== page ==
Granted, the vaccine is only part of protecting yourself. Be sure to avoid anyone who is ill and practice good hygiene regularly, like washing your hands.

It is also a myth that the flu only results in complications for those with preexisting health conditions. Unfortunately, many do not see the flu as being a potentially dangerous illness that requires caution from everyone.

  • “The flu isn’t that bad. It just feels like a bad cold.” It is true that for many, the flu can simply feel like a bad cold, but in reality, it has the potential to turn dangerous for anyone. Every year in the U.S., more than 200,000 people are hospitalized and 36,000 people die because of the flu.

In terms of flu transmission, people have their theories on that, as well.

  • “Dress warm in the cold and don’t go out with wet hair – you’ll catch the flu!” If you aren’t exposed to the virus itself, you won’t catch the flu. People tend to believe this myth because flu season falls in winter, so some associate it with the cold weather.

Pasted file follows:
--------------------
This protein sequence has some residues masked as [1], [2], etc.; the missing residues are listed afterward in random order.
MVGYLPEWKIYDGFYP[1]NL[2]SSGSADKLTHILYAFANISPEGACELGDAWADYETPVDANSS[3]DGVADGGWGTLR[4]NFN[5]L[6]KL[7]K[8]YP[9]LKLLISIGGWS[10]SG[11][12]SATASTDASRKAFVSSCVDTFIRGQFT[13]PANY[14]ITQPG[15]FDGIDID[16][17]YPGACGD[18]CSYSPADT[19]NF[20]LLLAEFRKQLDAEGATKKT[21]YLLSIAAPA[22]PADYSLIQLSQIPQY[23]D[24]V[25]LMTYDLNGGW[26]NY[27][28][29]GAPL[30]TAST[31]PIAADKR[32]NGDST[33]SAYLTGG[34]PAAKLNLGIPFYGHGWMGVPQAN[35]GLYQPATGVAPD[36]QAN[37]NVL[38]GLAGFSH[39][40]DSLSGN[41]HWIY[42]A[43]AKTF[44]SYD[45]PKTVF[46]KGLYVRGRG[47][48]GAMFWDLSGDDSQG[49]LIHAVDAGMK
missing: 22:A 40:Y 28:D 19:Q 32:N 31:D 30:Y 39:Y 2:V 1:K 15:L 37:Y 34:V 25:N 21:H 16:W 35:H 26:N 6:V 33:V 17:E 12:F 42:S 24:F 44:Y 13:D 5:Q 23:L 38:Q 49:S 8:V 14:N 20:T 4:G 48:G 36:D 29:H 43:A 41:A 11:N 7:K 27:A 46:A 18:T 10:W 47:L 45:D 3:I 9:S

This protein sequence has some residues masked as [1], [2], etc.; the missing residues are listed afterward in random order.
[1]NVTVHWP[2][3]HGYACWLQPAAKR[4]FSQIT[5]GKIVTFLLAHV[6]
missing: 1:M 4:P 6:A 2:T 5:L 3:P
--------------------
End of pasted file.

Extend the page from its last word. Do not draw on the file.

• “I feel fine, so I’m not worried about spreading the flu.” The flu virus can be sneaky. 20% to 30% of people carrying the virus exhibit no symptoms, so it is still possible to spread the flu without actually being sick.

For those that actually come down with the flu, there are ways to help you feel better, but no way to cure the virus, so be cautious of some recommendations.

  • “If you have a fever, starve it by not eating.” Whenever you are sick, giving your body more fluids and good nutrition are vital to help fight off the virus. Even if you don’t necessarily feel like eating, starving yourself will do more harm than good.
  • “Just eat some chicken soup and you’ll feel better.” This recommendation doesn’t necessarily need to be ignored because the warm broth can help soothe your sore throat and provide your body with more fluids, but it doesn’t do anything more than provide momentary comfort.